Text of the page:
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Matthew Pitts

Bass fishing clues/tips

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So I'm sort of an avid fisherman I fish about every weekend but I'm trying to step my game up, every now and then in a video I'll see people talk about clues like the fishes teeth being sharp, red at the top of their mouths from craws, well today I caught a decent sized fish on a fluke and looked in his mouth and saw a tail sticking out of it, so I switched to a rattle trap and the next cast a caught a 4 pounder so I was wondering if there was any more clues or little hints that nature could provide 

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Always observe the location before fishing. Also read read read, fish fish fish.

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Welcome aboard, Matthew!

Sounds like you're doing well with your own
observation! Hit up the articles section on the
site and you'll find a wealth of reading material.

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Read about seasonal patterns.  Check water temps.  How are the fish biting when you do get one. Watch for birds, bait, Enviormental factors.  Did I mention read about any and everything. 

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Around here if small fish are breaking the surface then the big fish will be moving also.

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Matthew, welcome to the community.

As Darren mentions, you're doing well on your own. The advice given from the other members on this thread are very good and should be strongly considered.

The best advice I can give to you is the more time you spend on the water the more you will learn. Experience is second to none. Read as others have advised and take the classroom to the field and put it into practice.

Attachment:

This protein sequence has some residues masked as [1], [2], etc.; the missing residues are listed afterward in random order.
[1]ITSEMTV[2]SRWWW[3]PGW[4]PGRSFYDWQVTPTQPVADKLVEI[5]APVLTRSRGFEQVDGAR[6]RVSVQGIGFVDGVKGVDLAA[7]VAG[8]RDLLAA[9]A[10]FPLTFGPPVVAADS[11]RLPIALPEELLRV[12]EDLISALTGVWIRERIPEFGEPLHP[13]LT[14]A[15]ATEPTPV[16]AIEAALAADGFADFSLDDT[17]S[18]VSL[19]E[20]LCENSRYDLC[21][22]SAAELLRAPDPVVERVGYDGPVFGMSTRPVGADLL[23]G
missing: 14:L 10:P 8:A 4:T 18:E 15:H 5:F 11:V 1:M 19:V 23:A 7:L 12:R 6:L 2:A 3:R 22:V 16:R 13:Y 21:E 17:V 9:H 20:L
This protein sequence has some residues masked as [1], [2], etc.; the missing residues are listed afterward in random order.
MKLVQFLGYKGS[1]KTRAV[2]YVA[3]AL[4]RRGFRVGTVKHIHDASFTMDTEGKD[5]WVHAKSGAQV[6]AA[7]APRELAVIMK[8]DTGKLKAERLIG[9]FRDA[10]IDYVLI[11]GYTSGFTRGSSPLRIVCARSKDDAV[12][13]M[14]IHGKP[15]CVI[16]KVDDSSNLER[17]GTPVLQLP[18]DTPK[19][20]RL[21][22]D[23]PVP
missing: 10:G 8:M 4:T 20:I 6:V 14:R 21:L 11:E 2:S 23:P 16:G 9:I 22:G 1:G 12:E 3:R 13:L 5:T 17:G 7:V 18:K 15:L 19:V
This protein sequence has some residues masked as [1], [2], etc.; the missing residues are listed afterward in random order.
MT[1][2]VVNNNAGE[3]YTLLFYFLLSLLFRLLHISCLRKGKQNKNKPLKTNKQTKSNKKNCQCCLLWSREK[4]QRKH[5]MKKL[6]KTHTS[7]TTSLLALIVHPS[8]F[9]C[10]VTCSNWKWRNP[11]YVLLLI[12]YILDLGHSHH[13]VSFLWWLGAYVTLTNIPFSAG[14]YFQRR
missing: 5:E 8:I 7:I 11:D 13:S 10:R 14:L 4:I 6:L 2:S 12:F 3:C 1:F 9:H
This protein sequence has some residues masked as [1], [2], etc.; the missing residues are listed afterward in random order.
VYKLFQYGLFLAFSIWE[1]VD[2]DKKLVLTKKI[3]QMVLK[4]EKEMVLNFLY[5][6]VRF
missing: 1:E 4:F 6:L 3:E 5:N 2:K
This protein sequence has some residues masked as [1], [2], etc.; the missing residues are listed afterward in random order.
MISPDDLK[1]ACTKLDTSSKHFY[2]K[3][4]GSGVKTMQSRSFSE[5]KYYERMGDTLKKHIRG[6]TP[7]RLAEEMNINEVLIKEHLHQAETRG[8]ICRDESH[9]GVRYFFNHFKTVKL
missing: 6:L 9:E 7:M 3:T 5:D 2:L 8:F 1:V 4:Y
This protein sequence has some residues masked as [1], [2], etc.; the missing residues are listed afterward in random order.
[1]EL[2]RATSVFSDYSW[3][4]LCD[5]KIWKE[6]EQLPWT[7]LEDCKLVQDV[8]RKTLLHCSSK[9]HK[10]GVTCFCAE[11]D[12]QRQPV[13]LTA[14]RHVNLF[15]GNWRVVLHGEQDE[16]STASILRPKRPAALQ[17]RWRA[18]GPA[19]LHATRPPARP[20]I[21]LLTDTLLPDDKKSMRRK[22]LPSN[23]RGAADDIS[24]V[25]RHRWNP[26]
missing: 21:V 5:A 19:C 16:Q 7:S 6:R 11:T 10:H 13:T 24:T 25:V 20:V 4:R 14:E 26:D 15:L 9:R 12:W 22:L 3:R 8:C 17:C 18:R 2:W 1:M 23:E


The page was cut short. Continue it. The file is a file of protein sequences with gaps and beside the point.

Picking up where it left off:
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Hello Matthew and Welcome to Bass Resource ~

Being situationally aware of the environment can only help your fishing success.

Good work.

A-Jay

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I am always looking out for seagulls . Even if they are on the bank , they are waiting at the best spots while the scouts look for feeding fish .

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I think finding birds, looking through a fish's mouth, and identifying water levels are the most useful tricks I've learned.  Especially the birds in spring and fall, I'll haul towards them and fish a swimbait or topwater.  If you're looking for fish in general, I'd take a 4" Gulp minnow when I see the birds and start fishing for anything that wants to bite.  had a lot of good days like that.

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Mother nature can tell us more than the obvious if we just take the time to stop and look around a while. You're doing it right. What you've already been told is exactly what you and all of us frankly need to do.

The only other thing I can add is learn how the seasonal changes in your area effect your waters which will in turn affect your fishing. Case in point, here in Florida after a cold front comes through is the toughest fishing you'll find anywhere. They just shut down for a day or so and makes it very tough. I have friends who won't even go to a lake for 2 days after. 

Good Luck

Mike 

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Usually the fishing is pretty good when you can hear owls hooting during the day .

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If can you see turtles swimming, it's warm enough to use a willow blade spinnerbait per Jimmy Houston.